Hospital work progressing on schedule

The $14.5-million Phase IV renovations at La Verendrye Hospital here are moving along according to schedule, with more than 85 percent of the job done and February targeted as a completion date.
“We’re pretty excited about it. It’s been a lot of work for a lot of people,” Larry Cousineau, chair of the Riverside Foundation for Health Care, said during a tour of the hospital on Monday.
“In our minds, it’s a real accomplishment,” added Cousineau, stressing the money district residents have been generously contributing is being used to purchase medical equipment as well as help build a state-of-the-art facility that will provide better secondary care services, such as dialysis, obstetrics, surgery, and chemotherapy, to everyone—not just Fort Frances residents.
In fact, the Foundation recently transferred $1.5 million to Riverside Health Care Facilities, Inc. for the completion of the Phase IV expansion at La Verendrye.
“We’re just excited about how everything is moving along here,” enthused Cousineau, adding the two-year Phase IV renovations are on schedule, “which is unusual for a project like this.”
Foundation director Teresa Hazel noted there has “not been a lot of cost overrun.”
For his part, Riverside CEO Wayne Woods said some aspects of the work have taken longer than expected while others moved along more quickly—evening things out on the timeline.
Hazel said staff are “very pleased with the facilities,” especially because there have been “no surprises” regarding their new work spaces (hospital staff have been consulted through the renovation process).
In just one example of this input, when it was being determined where electrical outlets in the walls should be, staff were consulted because they knew exactly where the equipment that would be plugged in would be located.
“The staff is very ‘up,’” echoed Cousineau, adding they’ve been very understanding of having to work around all the construction—and seeing departments shift from one part of the hospital to another all while continuing to provide patient care.
“They could see the light at the end of the tunnel all along,” he noted.
Hazel added doctors also are pleased with the modern facilities. For instance, Dr. John Porter, the orthopedic surgeon who has been performing knee-replacement surgeries here, said the new operating rooms at the hospital “are second-to-none.”
The extensive list of renovations under the Phase IV project includes:
•a laboratory;
•a renal dialysis unit;
•three operating rooms;
•a diagnostic imaging department (including services like x-ray, ultrasound, mammography, and fluoroscopy);
•day surgery;
•a patient files department;
•a chapel;
•staff change rooms; and
•a new emergency department, including a new canopy on the ambulance ramp, reception area, waiting area, trauma room, and restricted access ambulance entrance.
With the exception of the emergency department and chapel, all of these areas have been completed.
Currently, emergency is located in the new day surgery while day surgery is located where it always has been. Once the new emergency is completed, ER will be relocated there and day surgery will move to its new location.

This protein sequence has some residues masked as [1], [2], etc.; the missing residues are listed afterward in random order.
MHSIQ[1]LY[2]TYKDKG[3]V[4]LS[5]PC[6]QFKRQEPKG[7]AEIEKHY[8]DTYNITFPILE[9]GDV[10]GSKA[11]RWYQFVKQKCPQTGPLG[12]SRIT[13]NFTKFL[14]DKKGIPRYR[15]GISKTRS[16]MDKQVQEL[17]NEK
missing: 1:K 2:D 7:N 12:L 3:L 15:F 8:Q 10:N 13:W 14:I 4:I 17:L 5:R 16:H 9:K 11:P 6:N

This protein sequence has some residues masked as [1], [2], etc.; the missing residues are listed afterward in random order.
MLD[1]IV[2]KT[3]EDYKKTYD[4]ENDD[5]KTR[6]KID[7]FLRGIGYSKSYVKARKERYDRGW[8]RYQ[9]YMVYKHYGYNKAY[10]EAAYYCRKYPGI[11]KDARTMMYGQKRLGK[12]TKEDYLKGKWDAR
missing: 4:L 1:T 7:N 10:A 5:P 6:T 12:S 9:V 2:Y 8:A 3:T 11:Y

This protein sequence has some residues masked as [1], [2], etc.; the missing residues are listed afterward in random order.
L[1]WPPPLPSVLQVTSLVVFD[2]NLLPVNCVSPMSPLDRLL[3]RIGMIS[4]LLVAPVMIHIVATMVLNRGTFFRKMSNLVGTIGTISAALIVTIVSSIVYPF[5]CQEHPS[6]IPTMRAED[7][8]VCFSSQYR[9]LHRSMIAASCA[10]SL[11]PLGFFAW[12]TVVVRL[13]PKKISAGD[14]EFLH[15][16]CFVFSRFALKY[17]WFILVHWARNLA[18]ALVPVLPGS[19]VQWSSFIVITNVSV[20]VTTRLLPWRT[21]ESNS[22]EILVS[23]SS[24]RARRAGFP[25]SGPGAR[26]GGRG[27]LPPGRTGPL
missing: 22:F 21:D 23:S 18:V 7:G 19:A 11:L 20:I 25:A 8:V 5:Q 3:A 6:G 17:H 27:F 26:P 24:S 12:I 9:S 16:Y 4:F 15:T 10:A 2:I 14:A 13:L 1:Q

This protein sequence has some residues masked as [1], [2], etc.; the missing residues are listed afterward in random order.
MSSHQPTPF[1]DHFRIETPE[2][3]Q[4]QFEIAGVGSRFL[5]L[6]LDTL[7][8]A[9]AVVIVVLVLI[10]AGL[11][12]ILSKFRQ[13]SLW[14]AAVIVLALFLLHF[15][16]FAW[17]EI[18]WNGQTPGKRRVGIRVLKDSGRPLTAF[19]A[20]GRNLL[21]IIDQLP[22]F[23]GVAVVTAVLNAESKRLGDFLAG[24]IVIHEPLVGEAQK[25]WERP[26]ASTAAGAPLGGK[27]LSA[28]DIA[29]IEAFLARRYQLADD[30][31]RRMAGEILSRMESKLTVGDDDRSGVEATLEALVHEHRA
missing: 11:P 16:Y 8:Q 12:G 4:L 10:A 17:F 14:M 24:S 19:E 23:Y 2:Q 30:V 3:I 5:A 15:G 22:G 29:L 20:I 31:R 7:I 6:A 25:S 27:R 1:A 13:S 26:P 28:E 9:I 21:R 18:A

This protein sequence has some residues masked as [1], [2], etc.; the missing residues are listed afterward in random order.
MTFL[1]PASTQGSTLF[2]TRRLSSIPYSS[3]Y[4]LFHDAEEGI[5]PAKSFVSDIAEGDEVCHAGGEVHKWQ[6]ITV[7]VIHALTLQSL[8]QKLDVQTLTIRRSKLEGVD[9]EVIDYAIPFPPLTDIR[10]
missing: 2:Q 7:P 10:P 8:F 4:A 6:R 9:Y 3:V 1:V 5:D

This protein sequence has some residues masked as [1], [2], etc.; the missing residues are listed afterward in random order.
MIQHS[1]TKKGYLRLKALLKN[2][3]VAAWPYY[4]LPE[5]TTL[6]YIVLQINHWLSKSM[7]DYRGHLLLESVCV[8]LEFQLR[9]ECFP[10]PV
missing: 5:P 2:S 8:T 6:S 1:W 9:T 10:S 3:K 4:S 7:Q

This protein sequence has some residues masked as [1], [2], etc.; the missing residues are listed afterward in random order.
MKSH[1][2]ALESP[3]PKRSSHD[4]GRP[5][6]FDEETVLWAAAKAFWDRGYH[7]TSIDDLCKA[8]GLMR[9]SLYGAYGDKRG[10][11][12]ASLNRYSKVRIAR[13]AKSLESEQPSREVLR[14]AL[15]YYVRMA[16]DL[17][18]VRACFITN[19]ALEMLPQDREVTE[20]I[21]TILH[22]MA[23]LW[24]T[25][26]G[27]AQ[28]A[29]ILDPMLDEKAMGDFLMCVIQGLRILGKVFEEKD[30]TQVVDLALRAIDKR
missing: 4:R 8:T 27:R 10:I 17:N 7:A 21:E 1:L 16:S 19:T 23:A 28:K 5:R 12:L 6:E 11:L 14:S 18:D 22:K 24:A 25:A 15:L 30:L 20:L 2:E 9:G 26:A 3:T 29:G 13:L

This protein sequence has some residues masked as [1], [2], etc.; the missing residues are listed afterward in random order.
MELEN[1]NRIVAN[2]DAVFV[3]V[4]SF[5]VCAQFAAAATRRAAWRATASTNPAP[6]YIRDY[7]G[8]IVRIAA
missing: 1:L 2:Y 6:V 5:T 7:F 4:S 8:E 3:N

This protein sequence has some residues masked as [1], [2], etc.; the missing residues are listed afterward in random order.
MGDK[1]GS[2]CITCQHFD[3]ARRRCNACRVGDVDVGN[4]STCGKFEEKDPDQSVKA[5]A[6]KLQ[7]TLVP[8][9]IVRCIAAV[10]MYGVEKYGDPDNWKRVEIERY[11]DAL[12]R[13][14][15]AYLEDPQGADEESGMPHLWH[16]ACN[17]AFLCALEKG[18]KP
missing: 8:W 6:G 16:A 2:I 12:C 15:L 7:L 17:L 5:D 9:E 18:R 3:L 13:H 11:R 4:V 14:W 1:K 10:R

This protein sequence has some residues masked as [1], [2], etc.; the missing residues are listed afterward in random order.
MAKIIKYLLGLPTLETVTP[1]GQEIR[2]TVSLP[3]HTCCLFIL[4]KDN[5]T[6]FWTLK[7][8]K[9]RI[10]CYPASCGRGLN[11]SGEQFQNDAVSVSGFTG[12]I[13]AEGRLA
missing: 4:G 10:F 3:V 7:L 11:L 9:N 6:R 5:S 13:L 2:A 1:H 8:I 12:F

These renovated areas not only have been given a new, modern look, but built to better accommodate staff (for efficiency) and patients (for privacy and comfort).
They’re also stocked with state-of-the-art equipment.
More generally, the security system at the hospital has been upgraded, with video surveillance and an electronic access system, requiring people to have passes to get into certain areas.
Those people without clearance just won’t be able to get in—ensuring the privacy and safety of staff and patients alike.
As well, new behind-the-scenes equipment has been installed at the hospital that most people will never see, such as the large $500,000 machinery that powers the reverse osmosis process used in the renal dialysis unit located in an adjacent room.
A few areas also have been left empty in the hope Riverside will be able to utilize them in the future for services such as a $1.5-million CT scan the hospital is applying for.
“I think it’s important people know there’s this kind of long-term planning involved in these renovations,” said Hazel.
The Phase IV work, which is being funded by the Ministry of Health, Riverside Foundation, and Riverside Health Care Facilities, Inc., got underway last April and originally was slated to take between 18 months and two years to complete.
A grand opening, complete with public tours, is slated for May.
In related news, Cousineau said the Foundation is stressing the funds it raises go towards district-wide care—not just the residents of Fort Frances.
The Foundation now holds its monthly meetings alternately between Fort Frances, Emo, and Rainy River, and is looking for more input from the rest of the district.
And since April, the Foundation has had hospital auxiliary representatives on its board of directors from each of the three district health centre. It used to just have one individual representing the auxiliaries collectively.
The Foundation’s next meeting is scheduled for Tuesday, Nov. 29 at 5 p.m. at the Emo Health Centre.

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